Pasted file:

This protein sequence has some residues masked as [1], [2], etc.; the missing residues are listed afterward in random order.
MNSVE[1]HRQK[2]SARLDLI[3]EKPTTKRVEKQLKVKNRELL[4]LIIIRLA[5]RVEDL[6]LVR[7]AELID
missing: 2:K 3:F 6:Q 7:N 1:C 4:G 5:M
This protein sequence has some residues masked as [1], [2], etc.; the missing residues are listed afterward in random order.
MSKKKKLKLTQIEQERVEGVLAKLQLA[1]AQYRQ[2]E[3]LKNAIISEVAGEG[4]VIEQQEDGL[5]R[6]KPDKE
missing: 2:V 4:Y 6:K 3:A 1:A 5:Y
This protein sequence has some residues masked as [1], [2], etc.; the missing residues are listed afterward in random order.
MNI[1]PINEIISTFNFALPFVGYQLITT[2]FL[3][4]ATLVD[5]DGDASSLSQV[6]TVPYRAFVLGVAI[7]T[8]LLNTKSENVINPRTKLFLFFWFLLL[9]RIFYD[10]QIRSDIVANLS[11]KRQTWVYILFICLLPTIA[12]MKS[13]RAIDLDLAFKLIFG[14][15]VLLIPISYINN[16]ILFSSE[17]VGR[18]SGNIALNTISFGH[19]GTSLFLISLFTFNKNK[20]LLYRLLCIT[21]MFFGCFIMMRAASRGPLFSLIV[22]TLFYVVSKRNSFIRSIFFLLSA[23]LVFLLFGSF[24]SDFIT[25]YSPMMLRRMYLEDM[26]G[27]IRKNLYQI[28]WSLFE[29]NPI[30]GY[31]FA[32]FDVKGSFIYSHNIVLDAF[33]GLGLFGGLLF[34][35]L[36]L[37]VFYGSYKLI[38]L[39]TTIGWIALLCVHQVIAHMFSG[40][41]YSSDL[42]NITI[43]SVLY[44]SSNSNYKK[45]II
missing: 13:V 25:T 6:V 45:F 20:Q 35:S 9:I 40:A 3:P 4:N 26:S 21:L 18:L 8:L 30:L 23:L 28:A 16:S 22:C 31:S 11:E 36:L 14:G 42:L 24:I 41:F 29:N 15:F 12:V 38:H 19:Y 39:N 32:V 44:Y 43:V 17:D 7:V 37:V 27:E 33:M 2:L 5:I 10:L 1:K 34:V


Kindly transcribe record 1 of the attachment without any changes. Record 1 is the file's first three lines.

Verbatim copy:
This protein sequence has some residues masked as [1], [2], etc.; the missing residues are listed afterward in random order.
MNSVE[1]HRQK[2]SARLDLI[3]EKPTTKRVEKQLKVKNRELL[4]LIIIRLA[5]RVEDL[6]LVR[7]AELID
missing: 2:K 3:F 6:Q 7:N 1:C 4:G 5:M